LaNia Roberts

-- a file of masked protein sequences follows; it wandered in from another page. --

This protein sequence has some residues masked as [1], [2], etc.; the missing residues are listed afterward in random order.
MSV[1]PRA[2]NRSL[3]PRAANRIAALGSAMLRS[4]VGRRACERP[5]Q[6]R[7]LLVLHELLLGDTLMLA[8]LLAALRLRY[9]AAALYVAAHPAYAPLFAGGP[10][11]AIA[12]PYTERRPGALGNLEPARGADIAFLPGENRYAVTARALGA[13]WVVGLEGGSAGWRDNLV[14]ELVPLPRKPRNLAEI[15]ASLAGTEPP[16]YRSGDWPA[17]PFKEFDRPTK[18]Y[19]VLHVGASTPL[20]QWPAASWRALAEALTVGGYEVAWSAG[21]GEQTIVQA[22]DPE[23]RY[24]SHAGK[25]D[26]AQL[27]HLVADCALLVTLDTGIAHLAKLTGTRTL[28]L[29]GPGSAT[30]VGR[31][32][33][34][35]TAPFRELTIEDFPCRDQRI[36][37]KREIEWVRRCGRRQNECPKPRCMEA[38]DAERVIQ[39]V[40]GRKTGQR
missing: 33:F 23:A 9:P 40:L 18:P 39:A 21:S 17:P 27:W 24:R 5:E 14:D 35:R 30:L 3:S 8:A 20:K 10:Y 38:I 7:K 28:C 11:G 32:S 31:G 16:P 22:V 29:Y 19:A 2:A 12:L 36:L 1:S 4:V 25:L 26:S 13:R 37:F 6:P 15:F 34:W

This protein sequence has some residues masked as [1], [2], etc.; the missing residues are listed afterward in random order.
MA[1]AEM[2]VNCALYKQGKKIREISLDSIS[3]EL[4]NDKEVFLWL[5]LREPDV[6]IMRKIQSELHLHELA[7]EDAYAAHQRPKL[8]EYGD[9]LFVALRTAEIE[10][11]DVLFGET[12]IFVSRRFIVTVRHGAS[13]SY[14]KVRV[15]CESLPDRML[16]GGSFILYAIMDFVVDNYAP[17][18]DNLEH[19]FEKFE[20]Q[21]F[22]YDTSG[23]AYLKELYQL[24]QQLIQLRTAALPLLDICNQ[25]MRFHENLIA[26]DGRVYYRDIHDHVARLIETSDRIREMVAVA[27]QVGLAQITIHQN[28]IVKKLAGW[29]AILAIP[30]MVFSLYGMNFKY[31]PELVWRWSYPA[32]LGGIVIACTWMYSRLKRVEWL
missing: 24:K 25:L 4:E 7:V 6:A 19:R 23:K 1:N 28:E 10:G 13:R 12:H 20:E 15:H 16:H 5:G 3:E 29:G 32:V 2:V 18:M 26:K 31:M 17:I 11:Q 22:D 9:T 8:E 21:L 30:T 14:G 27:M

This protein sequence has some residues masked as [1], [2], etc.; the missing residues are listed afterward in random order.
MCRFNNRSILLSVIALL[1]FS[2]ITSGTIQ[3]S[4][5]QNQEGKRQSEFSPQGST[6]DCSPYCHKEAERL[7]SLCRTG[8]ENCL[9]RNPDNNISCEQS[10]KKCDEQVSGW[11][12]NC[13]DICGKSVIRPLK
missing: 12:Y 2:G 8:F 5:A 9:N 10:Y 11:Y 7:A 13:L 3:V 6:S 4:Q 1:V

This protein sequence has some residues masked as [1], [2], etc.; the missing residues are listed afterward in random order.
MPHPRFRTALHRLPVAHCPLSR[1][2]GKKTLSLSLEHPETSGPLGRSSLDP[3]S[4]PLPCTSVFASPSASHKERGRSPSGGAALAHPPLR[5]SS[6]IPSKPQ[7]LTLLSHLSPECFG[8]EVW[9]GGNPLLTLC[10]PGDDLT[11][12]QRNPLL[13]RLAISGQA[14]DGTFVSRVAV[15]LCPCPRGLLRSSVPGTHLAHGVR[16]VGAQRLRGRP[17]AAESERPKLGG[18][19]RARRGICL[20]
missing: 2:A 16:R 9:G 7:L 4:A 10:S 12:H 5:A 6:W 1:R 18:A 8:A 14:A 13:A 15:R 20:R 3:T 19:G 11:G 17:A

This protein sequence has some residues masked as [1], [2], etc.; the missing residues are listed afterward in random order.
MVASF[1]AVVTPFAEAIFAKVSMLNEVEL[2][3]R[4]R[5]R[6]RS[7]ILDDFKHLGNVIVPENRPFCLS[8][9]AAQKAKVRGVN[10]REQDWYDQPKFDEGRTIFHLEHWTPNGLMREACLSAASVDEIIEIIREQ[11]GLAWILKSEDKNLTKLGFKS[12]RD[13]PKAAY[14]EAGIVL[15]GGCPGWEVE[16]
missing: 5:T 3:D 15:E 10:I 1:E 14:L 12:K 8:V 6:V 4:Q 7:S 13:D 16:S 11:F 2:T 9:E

We lack empathy for each other, especially those most marginalized in society. In my practice, I utilize some of the central tenets of Cubist ideas to create multiple perspectives within a single composition in order to explore my subjects’ complex identities. This, in turn, invites a more holistic approach to viewing (and considering) the Black body. To create my works, I collage multiple drawn bodily elements of my subjects into a single image, painting multiple layers simultaneously until a unified, final scene emerges. Loosely inspired by how Fauvists "liberated color," I place my subjects within their natural environments but employ arbitrary colors to render their skin to urge us to think about liberation in our daily lives. My most recent paintings are set in my late great-grandmother's kitchen in Louisville, Kentucky, exploring the happenings that continue to occur within that domestic space. We contain multitudes and many “truths,” and I am interested in how we might look or act one way, yet feel or think a dozen other ways. I live and work in my hometown of Louisville. Being Black in a state that is widely known for the predominantly white Appalachian community, I never grew up with pride for where I came from. Studying multiculturalism in South Africa while engaging with and respecting their many cultures led me to recognize that I had a unique culture in Kentucky that I could similarly appreciate. Spending time and working in residence at Black Rock would empower me to further explore Black diasporic cultural ways of practicing “liberation” within familial and communal relationships while making new artworks. I aim to make lifelong friends and spend time with families in Senegal, and by doing so, gain a greater sensitivity within my own cultural practice through cross-cultural learning. I hope to embody these new perspectives as inspiration for and education towards the contents of my paintings.